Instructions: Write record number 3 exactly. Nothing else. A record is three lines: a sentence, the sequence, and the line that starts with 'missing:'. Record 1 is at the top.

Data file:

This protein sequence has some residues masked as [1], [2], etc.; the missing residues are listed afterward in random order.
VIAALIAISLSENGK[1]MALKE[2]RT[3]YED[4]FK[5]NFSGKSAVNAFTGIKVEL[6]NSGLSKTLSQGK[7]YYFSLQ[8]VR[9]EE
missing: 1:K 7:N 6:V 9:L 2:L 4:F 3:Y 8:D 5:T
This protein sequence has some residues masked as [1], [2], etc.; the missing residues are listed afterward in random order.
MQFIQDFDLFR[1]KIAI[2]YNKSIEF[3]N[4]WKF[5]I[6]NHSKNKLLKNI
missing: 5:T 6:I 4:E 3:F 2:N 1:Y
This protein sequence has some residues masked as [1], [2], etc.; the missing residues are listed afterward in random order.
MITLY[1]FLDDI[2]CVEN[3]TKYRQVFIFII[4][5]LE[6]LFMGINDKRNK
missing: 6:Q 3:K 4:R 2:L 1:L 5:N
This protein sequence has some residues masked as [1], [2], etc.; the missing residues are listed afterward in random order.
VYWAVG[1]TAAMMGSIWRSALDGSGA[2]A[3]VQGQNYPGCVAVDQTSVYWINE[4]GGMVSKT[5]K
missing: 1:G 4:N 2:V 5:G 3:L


This protein sequence has some residues masked as [1], [2], etc.; the missing residues are listed afterward in random order.
MITLY[1]FLDDI[2]CVEN[3]TKYRQVFIFII[4][5]LE[6]LFMGINDKRNK
missing: 6:Q 3:K 4:R 2:L 1:L 5:N